First off, I want to be clear about this: I am absolutely here for any and all movies and TV shows that feature women helming their own action/adventure stories. Give me more Haywires, Mad Max: Fury Roads and the like. I’d tune in every week (or buy an iTunes season pass or binge on Netflix) a series that for once featured a quirky, socially-dysfunctional woman helping the police solve crimes over yet another white guy whose name I struggle to remember.

So I was excited to see the trailer for Atomic Blonde debut last week. The movie, which is debuting at SXSW, stars Charlize Theron as an MI6 agent during the Cold War who’s sent to Berlin to secret an important document out of the city, relying on her wits and skills to do so.

(Brief sidenote: Is James McAvoy playing Jai Courtney playing a part here? I swear he’s sporting the same coat and beard Courtney wore in Suicide Squad. Let’s move on…)

The initial write-ups of the trailer mostly seemed to want to call this the “female John Wick” since it’s yet another story of someone who’s hyper-competent at killing people without blinking an eye. That’s an easy journalistic shorthand to create some sort of relatable touchpoint for the audience, especially given how the Keanu Reeves-starring sequel just recently came out. If this had been released last August the headlines might have read “female Jason Bourne.”

And that right there is the first problem I have. The press has immediately framed this as a derivative of a male-starring movie, thereby putting it into second-class status. This hasn’t been intentional, I know, but still the potential repercussions of doing so are vast. If we get months of this sort of narrative construction in the media then that will seep into the minds of the audience, who may pass on it because “Meh, it just looks like a female John Wick.” That then leads to this movie under-performing and less willingness on the part of studios to greenlight female-driven movies that aren’t titled with the names of holidays.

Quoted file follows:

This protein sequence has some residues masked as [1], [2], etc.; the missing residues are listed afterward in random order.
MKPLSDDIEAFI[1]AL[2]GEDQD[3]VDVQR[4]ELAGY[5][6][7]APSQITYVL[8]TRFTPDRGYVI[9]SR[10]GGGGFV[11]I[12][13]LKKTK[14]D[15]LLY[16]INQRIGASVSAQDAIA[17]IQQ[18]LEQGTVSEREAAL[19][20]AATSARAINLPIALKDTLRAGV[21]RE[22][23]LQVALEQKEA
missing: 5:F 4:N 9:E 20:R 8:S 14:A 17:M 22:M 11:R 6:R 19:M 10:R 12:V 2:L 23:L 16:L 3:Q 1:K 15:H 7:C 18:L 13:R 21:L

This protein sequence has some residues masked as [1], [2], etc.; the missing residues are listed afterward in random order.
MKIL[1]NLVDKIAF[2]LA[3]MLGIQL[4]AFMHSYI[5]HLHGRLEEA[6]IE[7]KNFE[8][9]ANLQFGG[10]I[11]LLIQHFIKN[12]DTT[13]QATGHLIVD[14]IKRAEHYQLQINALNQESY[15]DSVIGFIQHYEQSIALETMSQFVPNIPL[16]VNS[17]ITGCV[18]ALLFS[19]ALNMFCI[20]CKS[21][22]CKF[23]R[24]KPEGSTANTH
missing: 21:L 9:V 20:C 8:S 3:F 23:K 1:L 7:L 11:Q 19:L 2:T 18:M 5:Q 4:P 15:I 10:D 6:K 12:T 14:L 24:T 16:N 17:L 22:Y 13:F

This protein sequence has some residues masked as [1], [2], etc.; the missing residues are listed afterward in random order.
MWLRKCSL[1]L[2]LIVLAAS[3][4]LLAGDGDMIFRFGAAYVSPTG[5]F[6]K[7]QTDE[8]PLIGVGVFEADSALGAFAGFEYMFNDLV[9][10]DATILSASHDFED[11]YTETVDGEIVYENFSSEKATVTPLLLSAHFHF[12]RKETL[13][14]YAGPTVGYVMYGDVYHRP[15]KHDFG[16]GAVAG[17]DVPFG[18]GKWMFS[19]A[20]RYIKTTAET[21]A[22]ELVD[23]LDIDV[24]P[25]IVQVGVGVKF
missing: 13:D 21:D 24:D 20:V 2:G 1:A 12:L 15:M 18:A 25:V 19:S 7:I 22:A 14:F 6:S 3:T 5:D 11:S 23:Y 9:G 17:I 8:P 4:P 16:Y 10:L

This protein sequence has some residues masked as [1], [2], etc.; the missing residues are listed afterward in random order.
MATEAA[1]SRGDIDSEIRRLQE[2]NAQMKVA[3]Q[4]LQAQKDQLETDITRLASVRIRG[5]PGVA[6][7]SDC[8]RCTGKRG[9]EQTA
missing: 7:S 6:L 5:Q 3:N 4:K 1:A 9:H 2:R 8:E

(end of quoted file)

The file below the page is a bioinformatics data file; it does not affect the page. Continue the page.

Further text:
To put it more simply: Writers and editors have a play a huge role in the success of movies simply by how they frame the narratives around those movies. Don’t undermine something with sexist wording, however unintentional.

The second problem I have is that Atomic Blonde is being sold in a way that’s 180 degrees from the initial marketing of John Wick. If you go back and watch the trailer for the 2014 original, the one that introduced us to the mysterious assassin, you’ll notice that nowhere does he engage in any homesexual sex. Nowhere is there a lingering camera shot of him attaching a listening device to his body while wearing lace undergarments. Nowhere does he emerge naked from a bathtub amidst cool, soft lighting. No, instead Wick is presented as a cool, efficient gunman who gets the job done without the studio showing us his body every 25 seconds.

Perhaps the better comparison would be to James Bond. After all that long-lived super-spy has often used sex to get the inside track on his targets, seducing jilted wives and bored secretaries to get the information he needs in a way that’s similar to how Theron’s Lorraine Broughton does in the AB trailer. Even there, though, the trailers for the last few entries in that franchise have seemingly taken pains to *not* focus on Bond’s knack for falling into bed with every beautiful woman who crosses his path. A similar point can be made about the marketing for the Bourne franchise, which has certainly shown he has some love interests but there isn’t the lingering, sexualized fascination on his body that’s obvious a central theme of the Blonde trailer.

There’s little other conclusion to come to than that someone at some point, whether it was a writer, director, producer or other studio executive, felt that in order to sell the movie the focus needed to be focused on Theron’s body. But that’s not the only way to get people out to a female-led action movie. The trailer for 2011’s Haywire, starring Gina Carano and directed by Steven Soderbergh, doesn’t take that approach at all. Neither do the trailers for this year’s upcoming Wonder Woman. There is another way, it’s just not being taken here.

This isn’t me being a prude. It’s not an attempt to impose some sort of religious-based morality on movies and the women who star in them. The free expression of one’s sexuality, whatever it is, is good and important. The Atomic Blonde trailer, though, seems to play it for titillation, something to get the same crowd of excitable gamers and hard-core action fans that made John Wick into an instant cult classic to turn out. If a woman wants to show off her body in a way that she’s comfortable with, she has the right. If she doesn’t, she has that right as well.

This isn’t the “female John Wick.” Nor is it the “female Jason Bourne” or anything else that makes it seem like a second-rate knock off of a male-led action series. It can and should stand on its own two feet. And any comparisons to what’s come before should be made while fully conscious of the very different tactics being used to raise awareness and interest in each movie being cited.